University of Bristol
What did you do while on the virtual vacation scheme?
I did two seats – one in commercial, IT and IP, and one in private client. It was a bit like a mini training contract, where I spent two days in one and two in the other, doing a mixture of live and pre-set work. The first day on the scheme was set out as a training day and we also heard from various people across the firm, including practice group heads, chairs of the diversity and inclusion networks, and a wellbeing session with the diversity, inclusion and wellbeing manager.
In the commercial seat, I amended and drafted online terms and conditions, and privacy policies. Plus, because I did IP as part of my degree, my supervisor allowed me to do some live work on trademark infringement reports, which I enjoyed as I could put my knowledge to use.
Within the private client seat, I worked on wills, letters of wishes, and calculating inheritance tax on estates, which is something I had never done before and it offered a great insight into the work and clients in this area.
What did you feel that you gained from the placement?
With the scheme being on Zoom, it meant that it was that bit easier to arrange a number of virtual coffee meetings with a variety of partners and associates across the company and its offices, which offered greater exposure to those working at the firm. The calls helped me gain a great sense of the firm’s down-to-earth nature and a deeper insight into areas separate from the seats I was doing – for example, sports law and corporate/commercial law. It also demonstrated how flexible the firm can be and how quickly they’d adapted following the national lockdown.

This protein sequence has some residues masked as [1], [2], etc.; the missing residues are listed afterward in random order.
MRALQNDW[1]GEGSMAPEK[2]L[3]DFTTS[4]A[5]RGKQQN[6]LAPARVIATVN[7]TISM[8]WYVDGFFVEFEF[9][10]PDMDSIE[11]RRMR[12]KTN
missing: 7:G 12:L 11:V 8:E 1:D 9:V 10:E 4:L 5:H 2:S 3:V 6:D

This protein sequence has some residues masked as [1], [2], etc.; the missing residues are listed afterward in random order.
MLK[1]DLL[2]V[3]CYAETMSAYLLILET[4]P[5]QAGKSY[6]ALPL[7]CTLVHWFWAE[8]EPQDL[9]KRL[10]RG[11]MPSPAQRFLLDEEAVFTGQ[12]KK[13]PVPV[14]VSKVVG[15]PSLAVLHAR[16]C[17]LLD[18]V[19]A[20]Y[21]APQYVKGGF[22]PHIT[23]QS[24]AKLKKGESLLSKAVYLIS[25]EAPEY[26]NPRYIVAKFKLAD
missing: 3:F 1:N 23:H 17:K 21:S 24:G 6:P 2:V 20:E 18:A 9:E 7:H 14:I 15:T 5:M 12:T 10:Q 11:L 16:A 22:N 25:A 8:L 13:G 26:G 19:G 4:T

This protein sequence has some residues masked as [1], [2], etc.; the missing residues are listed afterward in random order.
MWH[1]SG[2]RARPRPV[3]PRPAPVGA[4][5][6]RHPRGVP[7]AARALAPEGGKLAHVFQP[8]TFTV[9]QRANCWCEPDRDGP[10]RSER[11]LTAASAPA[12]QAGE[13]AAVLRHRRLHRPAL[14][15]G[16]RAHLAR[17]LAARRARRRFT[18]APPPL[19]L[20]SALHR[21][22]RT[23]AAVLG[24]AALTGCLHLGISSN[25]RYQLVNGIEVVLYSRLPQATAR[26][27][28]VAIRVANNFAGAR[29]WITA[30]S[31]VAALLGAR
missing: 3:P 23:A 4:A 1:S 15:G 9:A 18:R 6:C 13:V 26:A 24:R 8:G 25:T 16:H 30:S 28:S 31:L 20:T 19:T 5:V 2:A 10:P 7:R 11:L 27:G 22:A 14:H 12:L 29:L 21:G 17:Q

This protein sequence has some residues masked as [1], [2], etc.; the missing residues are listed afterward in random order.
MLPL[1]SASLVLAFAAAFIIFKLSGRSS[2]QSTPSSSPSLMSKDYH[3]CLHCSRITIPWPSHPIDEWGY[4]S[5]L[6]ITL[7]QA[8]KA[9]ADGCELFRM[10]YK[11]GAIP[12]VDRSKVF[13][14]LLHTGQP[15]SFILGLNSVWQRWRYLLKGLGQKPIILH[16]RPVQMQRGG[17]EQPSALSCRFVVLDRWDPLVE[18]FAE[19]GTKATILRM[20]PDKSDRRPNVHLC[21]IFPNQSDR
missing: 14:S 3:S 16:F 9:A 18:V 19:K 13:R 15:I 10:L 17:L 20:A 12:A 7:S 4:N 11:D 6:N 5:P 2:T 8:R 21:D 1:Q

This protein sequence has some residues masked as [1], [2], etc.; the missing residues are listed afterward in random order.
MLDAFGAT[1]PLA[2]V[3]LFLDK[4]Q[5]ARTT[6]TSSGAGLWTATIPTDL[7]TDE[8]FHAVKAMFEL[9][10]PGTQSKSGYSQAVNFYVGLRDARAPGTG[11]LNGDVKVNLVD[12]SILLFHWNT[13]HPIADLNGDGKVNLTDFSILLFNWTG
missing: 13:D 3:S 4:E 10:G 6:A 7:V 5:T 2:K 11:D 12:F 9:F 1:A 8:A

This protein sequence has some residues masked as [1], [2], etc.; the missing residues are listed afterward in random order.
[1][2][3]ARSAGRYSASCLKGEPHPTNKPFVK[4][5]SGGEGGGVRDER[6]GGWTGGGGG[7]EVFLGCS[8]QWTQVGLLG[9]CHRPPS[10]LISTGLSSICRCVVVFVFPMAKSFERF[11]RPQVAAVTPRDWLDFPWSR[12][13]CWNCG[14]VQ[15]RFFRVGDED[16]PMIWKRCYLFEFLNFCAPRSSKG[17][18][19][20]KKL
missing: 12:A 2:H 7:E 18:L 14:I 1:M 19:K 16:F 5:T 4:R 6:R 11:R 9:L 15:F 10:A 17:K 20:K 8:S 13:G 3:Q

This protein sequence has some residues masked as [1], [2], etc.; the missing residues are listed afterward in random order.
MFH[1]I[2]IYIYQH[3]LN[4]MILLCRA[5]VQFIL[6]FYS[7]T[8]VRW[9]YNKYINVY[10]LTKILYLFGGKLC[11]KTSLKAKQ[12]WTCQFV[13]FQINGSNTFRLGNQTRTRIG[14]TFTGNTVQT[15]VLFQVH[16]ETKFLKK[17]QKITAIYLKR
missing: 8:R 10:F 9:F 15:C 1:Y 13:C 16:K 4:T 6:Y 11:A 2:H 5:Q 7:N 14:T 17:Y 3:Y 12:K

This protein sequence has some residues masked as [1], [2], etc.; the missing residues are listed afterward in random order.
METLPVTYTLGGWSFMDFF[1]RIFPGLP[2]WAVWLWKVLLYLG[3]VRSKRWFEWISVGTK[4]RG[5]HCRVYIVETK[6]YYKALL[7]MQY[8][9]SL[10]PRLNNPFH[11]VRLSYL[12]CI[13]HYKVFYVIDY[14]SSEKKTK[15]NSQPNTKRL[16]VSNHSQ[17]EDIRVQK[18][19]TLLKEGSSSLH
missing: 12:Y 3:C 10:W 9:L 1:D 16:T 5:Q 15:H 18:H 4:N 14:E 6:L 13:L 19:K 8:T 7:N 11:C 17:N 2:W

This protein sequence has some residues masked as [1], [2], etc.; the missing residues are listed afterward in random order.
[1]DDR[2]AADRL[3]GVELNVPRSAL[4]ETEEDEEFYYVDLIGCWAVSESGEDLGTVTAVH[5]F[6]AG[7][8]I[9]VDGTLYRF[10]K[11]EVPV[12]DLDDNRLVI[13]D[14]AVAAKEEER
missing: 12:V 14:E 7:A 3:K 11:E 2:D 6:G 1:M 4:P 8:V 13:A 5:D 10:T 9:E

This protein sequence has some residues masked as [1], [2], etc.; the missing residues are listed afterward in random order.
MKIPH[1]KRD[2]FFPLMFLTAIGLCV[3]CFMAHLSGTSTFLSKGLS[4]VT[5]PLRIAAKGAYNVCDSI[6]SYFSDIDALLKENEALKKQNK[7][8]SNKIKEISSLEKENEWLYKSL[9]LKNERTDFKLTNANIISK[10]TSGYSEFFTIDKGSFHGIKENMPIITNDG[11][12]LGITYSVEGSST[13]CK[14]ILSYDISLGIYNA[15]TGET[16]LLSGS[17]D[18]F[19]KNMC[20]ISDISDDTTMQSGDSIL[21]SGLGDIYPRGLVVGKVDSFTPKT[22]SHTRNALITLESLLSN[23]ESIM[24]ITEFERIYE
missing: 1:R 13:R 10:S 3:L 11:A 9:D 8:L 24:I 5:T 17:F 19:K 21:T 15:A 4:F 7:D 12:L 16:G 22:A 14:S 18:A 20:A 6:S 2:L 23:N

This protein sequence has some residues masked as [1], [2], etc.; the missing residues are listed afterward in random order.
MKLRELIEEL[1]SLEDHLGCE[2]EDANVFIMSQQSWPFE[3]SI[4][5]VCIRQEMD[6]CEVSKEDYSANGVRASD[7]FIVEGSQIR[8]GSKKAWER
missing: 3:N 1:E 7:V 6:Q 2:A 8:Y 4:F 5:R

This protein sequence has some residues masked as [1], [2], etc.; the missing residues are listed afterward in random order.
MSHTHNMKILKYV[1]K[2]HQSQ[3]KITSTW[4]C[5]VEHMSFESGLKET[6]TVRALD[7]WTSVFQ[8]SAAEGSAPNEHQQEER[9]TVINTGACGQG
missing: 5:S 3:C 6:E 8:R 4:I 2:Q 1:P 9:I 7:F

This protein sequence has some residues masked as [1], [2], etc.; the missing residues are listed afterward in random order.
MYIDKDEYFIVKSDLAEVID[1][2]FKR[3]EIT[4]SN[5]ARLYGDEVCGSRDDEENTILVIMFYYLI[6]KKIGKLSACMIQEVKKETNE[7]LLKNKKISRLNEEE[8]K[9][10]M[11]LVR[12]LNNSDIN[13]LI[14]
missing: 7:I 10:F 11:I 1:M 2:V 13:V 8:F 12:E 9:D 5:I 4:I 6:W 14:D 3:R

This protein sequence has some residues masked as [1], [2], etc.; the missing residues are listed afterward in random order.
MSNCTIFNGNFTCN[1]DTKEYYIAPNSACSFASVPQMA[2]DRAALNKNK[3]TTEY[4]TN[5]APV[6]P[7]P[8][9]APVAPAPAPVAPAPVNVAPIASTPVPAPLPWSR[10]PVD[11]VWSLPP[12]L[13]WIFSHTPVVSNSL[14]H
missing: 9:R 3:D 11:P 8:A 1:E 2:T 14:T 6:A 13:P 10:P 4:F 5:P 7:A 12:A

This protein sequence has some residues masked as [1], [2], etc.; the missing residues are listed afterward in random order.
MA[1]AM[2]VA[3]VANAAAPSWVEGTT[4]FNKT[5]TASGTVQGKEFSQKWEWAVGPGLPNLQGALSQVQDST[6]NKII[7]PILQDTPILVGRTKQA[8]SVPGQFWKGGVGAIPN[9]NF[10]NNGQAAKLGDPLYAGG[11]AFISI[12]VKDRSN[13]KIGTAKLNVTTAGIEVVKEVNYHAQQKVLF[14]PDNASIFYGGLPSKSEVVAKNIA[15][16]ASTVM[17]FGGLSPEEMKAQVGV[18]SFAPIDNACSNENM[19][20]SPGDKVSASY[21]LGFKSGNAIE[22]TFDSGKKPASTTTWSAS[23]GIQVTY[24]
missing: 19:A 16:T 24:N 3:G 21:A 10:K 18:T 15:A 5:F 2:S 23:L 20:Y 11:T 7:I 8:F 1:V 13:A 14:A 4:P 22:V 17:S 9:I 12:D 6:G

Which were the most enjoyable - and most challenging - aspects of the virtual scheme?
I most enjoyed getting involved in the live work. My supervisor explained what I was doing, why, and the importance behind the decisions, which helped me to improve my commercial awareness around choosing one route over another.
The socials were also great – the trainees went the extra mile to make them enjoyable, despite being virtual.
In terms of the most challenging aspect, it was probably the zoom fatigue.
Did the scheme end with a training contract interview or some other kind of further recruitment process?
At the end of week, we had a reflective conversation with HR, which included discussing how we found the scheme and my motivations for applying to Mills & Reeve. There wasn’t a formal training contract interview and, as we were assessed throughout the scheme, there were no final assessments at the end.
Is there one key thing that you took away from the experience that you would pass on as advice to others?
Ask questions. I felt apprehensive to do this initially, but you will get so much more out of the scheme. Another point to note is that it is normal for vac schemers to go into the placement feeling nervous and imposter syndrome can often creep in when you’re just one of a whole group of exceptional candidates and you know there are limited training contracts on offer. But don’t compare; focus on yourself and know that you deserve to be there.